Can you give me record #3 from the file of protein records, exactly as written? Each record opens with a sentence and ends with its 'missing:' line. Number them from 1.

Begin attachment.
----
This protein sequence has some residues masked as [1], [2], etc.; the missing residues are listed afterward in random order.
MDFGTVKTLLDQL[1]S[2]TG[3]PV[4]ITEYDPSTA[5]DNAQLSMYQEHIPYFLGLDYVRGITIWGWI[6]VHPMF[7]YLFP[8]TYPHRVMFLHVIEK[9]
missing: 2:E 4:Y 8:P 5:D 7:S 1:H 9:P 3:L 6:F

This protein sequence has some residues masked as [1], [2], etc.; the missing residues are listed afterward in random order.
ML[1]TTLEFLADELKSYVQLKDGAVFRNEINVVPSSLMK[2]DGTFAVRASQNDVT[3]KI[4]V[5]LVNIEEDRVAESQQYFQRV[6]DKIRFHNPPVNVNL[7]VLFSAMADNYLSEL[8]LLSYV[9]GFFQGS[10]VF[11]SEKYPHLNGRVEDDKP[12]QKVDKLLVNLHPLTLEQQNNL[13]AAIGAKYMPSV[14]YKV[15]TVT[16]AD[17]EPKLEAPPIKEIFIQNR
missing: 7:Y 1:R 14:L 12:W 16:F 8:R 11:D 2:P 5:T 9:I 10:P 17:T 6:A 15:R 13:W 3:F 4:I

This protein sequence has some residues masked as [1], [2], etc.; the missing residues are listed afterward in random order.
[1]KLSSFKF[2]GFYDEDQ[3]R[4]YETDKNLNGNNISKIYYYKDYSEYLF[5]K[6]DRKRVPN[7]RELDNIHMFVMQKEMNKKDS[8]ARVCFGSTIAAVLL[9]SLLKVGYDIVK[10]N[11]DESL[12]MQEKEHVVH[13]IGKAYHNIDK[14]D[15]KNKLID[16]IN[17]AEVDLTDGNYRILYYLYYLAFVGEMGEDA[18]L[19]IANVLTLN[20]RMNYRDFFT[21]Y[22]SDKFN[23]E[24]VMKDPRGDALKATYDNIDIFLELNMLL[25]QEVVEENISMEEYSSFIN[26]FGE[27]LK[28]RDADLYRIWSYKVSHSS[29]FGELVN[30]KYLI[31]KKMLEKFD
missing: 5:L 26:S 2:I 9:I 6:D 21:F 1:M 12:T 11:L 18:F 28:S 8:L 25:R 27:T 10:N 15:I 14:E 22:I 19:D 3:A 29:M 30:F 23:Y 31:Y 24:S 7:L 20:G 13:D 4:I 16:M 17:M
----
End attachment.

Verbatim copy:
This protein sequence has some residues masked as [1], [2], etc.; the missing residues are listed afterward in random order.
[1]KLSSFKF[2]GFYDEDQ[3]R[4]YETDKNLNGNNISKIYYYKDYSEYLF[5]K[6]DRKRVPN[7]RELDNIHMFVMQKEMNKKDS[8]ARVCFGSTIAAVLL[9]SLLKVGYDIVK[10]N[11]DESL[12]MQEKEHVVH[13]IGKAYHNIDK[14]D[15]KNKLID[16]IN[17]AEVDLTDGNYRILYYLYYLAFVGEMGEDA[18]L[19]IANVLTLN[20]RMNYRDFFT[21]Y[22]SDKFN[23]E[24]VMKDPRGDALKATYDNIDIFLELNMLL[25]QEVVEENISMEEYSSFIN[26]FGE[27]LK[28]RDADLYRIWSYKVSHSS[29]FGELVN[30]KYLI[31]KKMLEKFD
missing: 5:L 26:S 2:I 9:I 6:D 21:F 1:M 12:T 11:L 18:F 28:S 8:L 25:R 27:T 10:N 15:I 14:E 22:I 19:D 3:A 29:M 30:F 23:Y 31:Y 24:S 7:L 20:G 13:D 4:I 16:M 17:M